By Priscilla Rodriguez and Alexandra Fradelizio | m/Oppenheim Media Writer
This year, Ballet Arkansas, located in Little Rock, is celebrating its 40th anniversary after a long journey of innovation that transformed the nonprofit into the incredible performing arts resource that it is today.
“We went from school to professional company, to professional company and school, and now, we are solely a professional company since 2009,” says Michael Fothergill, Executive and Artistic Director of Ballet Arkansas, who joined the company in 2017 shortly after retiring from the stage as a dancer.
“The organization has really gone through every possible morphing,” he says.
Indeed, the ballet’s morphing process was a change that came both directly and indirectly from the company’s desire to meet its audiences beyond the halfway mark by bringing them programming that they could enjoy, relate to, and learn from.
While the organization takes on many of the traditional roles that ballet companies take on within their communities – such as putting on special seasonal and annual performances – Ballet Arkansas is uniquely committed to implementing an innovative approach to its programming that speaks to its understanding of today’s challenges and ever-evolving communities.
More recently, for example, the organization started investing more efforts in developing partnerships with local organizations, schools, and companies to make ballet accessible to people of all backgrounds and abilities. While world-class ballet performances can traditionally run for hundreds of dollars across the country, Ballet Arkansas has invested a lot into making its programming financially feasible and accessible for everyone.
“Knowing that there are audiences that like one thing or another and that there are people with different financial means…we try to price tickets in different ways,” says Fothergill, explaining that this is one of the many approaches the organization has taken to tend to its community.
“We’re focused on using ballet to further the community educationally in terms of enriching different demographics and bringing people together,” he adds.
Some of the ballet’s most recent accessibility initiatives include partnerships to implement live streaming options directly into care spaces for children or adults who are living with physical or developmental disabilities.
“We also do private performances for those who struggle with things in life that wouldn’t allow them to sit through a full performance,” says Fothergill, “And we do adapted performances and tailor our programming so that there is something for everybody.”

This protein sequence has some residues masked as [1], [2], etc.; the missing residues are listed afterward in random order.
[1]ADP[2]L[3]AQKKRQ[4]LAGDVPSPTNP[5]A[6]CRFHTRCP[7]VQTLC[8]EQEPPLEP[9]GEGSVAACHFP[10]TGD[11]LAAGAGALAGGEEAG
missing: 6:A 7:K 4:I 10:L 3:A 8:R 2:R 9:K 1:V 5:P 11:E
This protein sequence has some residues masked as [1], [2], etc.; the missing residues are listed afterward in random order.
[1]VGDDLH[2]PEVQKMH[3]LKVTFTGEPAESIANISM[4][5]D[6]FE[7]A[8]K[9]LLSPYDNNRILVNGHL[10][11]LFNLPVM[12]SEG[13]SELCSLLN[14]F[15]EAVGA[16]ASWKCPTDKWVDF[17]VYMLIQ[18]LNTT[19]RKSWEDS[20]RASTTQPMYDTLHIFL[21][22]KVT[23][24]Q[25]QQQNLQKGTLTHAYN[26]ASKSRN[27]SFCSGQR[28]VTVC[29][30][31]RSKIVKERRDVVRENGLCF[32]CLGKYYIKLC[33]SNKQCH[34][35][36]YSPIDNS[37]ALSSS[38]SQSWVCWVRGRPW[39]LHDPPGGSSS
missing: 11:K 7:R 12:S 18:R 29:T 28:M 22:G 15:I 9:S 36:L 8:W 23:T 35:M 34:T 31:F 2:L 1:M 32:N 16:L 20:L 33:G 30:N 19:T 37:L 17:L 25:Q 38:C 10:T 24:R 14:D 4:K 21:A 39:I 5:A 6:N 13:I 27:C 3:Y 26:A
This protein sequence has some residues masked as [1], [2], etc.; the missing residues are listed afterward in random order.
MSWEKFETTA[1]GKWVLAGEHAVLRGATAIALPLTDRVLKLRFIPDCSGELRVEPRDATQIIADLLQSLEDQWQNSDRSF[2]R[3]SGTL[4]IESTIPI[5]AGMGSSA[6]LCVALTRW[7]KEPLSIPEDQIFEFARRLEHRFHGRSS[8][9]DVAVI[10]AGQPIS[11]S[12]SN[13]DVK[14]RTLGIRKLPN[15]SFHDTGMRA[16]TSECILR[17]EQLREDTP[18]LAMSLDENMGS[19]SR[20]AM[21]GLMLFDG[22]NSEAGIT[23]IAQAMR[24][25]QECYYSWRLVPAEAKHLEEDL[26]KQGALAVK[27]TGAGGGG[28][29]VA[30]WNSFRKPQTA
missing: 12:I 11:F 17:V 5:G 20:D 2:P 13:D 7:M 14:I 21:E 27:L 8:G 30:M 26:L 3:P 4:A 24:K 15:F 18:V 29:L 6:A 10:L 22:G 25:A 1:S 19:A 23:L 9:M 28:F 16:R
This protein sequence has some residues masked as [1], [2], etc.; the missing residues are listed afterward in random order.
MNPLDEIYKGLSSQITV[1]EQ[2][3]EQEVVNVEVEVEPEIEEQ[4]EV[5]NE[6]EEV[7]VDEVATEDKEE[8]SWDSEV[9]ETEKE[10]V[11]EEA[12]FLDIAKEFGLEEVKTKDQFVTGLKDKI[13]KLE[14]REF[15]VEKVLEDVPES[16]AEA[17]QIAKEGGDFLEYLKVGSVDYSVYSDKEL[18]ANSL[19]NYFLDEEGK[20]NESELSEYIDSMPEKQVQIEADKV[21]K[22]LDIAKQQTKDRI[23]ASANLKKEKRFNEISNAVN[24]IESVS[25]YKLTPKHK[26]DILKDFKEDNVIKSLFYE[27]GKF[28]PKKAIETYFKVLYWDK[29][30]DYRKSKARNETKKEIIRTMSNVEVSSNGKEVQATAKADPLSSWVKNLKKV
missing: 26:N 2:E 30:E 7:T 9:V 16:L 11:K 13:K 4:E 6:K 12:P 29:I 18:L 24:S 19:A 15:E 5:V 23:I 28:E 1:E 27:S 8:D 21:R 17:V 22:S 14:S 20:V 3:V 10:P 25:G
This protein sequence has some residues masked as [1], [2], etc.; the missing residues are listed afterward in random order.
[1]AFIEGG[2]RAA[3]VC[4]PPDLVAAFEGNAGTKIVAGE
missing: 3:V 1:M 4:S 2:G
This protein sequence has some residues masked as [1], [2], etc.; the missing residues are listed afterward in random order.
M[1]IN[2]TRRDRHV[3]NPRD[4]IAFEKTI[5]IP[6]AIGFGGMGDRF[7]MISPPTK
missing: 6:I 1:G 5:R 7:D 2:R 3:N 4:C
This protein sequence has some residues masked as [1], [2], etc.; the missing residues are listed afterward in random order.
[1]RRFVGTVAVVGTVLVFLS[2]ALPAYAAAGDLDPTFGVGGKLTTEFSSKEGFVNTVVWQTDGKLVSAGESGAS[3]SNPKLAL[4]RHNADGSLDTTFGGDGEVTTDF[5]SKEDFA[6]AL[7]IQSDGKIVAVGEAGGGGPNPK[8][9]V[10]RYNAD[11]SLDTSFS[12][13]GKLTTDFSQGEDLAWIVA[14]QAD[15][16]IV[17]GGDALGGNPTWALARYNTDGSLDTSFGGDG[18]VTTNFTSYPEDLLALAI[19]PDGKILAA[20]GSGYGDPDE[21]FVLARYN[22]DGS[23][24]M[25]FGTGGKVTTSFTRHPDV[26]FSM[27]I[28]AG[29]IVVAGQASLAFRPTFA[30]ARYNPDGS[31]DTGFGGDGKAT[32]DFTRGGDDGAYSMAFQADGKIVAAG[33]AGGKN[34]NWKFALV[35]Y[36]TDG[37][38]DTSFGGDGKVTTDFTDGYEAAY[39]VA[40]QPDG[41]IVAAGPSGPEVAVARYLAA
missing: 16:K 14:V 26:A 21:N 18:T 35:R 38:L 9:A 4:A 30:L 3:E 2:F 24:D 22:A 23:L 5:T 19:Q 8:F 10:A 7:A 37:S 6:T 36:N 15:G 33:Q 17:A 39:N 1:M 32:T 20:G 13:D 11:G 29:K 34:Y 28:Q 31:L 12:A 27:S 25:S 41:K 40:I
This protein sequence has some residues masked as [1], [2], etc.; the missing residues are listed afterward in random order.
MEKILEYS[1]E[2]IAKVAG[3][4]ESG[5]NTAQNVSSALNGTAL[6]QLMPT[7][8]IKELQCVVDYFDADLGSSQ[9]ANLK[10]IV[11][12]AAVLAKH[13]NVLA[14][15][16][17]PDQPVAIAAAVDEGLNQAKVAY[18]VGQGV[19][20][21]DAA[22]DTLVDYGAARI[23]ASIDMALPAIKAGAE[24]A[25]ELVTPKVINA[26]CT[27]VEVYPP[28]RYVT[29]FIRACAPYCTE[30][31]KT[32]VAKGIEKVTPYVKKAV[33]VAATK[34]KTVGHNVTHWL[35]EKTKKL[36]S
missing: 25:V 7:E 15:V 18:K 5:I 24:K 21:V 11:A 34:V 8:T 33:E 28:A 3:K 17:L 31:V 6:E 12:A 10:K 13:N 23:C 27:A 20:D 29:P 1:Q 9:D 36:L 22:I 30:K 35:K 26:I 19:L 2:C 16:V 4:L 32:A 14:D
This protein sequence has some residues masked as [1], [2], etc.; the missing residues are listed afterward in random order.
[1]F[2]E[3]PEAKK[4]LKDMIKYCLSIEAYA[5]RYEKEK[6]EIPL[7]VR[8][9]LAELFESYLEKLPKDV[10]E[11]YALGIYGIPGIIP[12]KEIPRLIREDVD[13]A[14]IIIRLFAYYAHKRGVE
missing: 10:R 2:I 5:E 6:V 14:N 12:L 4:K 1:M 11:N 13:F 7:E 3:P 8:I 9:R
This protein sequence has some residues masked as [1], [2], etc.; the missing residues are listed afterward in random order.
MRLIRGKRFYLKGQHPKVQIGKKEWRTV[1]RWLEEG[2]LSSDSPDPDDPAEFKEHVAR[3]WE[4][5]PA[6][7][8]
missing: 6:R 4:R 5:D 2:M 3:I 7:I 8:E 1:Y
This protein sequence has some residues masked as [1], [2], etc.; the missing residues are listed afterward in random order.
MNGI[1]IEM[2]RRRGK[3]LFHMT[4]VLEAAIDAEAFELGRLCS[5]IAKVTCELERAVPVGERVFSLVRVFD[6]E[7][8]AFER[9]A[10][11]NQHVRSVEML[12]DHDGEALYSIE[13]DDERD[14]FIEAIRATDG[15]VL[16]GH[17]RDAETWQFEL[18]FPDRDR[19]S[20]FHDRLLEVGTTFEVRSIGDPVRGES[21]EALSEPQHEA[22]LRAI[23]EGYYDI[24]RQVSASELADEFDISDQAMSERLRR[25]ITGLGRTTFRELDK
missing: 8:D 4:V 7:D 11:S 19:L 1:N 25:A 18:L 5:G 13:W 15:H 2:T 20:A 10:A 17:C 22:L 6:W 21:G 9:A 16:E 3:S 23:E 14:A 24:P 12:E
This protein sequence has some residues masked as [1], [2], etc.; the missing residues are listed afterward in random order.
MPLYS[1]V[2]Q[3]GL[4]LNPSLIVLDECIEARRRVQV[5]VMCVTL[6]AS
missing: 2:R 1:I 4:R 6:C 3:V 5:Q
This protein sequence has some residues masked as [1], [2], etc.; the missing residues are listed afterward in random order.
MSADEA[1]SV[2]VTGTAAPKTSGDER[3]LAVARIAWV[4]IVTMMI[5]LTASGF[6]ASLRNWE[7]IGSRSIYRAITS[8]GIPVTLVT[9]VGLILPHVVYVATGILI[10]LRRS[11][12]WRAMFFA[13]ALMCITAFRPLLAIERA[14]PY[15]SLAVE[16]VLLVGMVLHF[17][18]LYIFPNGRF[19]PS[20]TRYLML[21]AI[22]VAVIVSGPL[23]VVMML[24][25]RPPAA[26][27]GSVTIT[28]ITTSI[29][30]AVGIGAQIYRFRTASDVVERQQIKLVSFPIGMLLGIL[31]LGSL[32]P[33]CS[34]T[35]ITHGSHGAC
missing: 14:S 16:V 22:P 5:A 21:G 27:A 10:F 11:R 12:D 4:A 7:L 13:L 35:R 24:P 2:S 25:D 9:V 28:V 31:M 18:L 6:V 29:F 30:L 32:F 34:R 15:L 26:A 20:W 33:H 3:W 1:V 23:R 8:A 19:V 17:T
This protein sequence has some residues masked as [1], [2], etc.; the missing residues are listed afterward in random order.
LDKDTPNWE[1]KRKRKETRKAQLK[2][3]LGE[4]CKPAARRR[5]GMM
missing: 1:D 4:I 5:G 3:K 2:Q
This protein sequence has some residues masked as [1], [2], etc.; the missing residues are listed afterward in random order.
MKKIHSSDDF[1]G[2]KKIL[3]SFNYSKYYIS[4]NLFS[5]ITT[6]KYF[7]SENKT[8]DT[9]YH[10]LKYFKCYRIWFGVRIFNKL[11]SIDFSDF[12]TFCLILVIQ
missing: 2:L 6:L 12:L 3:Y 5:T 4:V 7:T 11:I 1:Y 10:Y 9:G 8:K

The less traditional approach of bringing world-class ballet performances to youths and adults from all walks of life is at the forefront of the ballet’s innovative leadership in the arts community.
Beyond that, the organization is also experimenting with different styles of ballet that it implements into its programming, including its newest endeavors to incorporate contemporary performances. Though the organization has traditionally put on notable classical productions, such as Dracula, Mary Poppins, Cinderella, and its annual production of the Nutcracker, Fothergill says the company is taking on new contemporary works and looking to implement a full contemporary program next year to really speak to a new era of audiences.
To date, Ballet Arkansas has touched more than 100,000 lives through its performances, partnerships, and educational programs, and as they look to the future, the organization’s innovative approach to delivering productions will be key to ensure that lives of Arkansans are filled with the arts.
But convincing the public that the arts are necessary is always a challenge, Fothergill explains. It’s not always obvious to most people how impactful these programs are in the lives of everyone who is touched by ballet, music, or the arts in general.
“People this day and age can look on their phone and find a performance or go to the movie theatre and watch someone dance, or go watch ‘So You Think You Can Dance’ on TV,” he says as getting them to sit down in a theatre and enjoy the art form isn’t always possible.
“I don’t think that’s unique only to the ballet, and I do think it’s a constant fight,” he says.
As Fothergill looks to the future, he explains that some of the organization’s goals over the next few years will be to continue inserting itself into the public through unique and innovative programming and to continue standing out for its unconventional productions within the world of ballet and the community.
“Lots of organizations don’t do on-site performances,” he explains, referring to the live performances dancers put on for youth at the children’s hospital.
“It’s really meaningful for us to know that those patients really need those positive things in their lives, and we want to set the standard as a nonprofit that gives back.”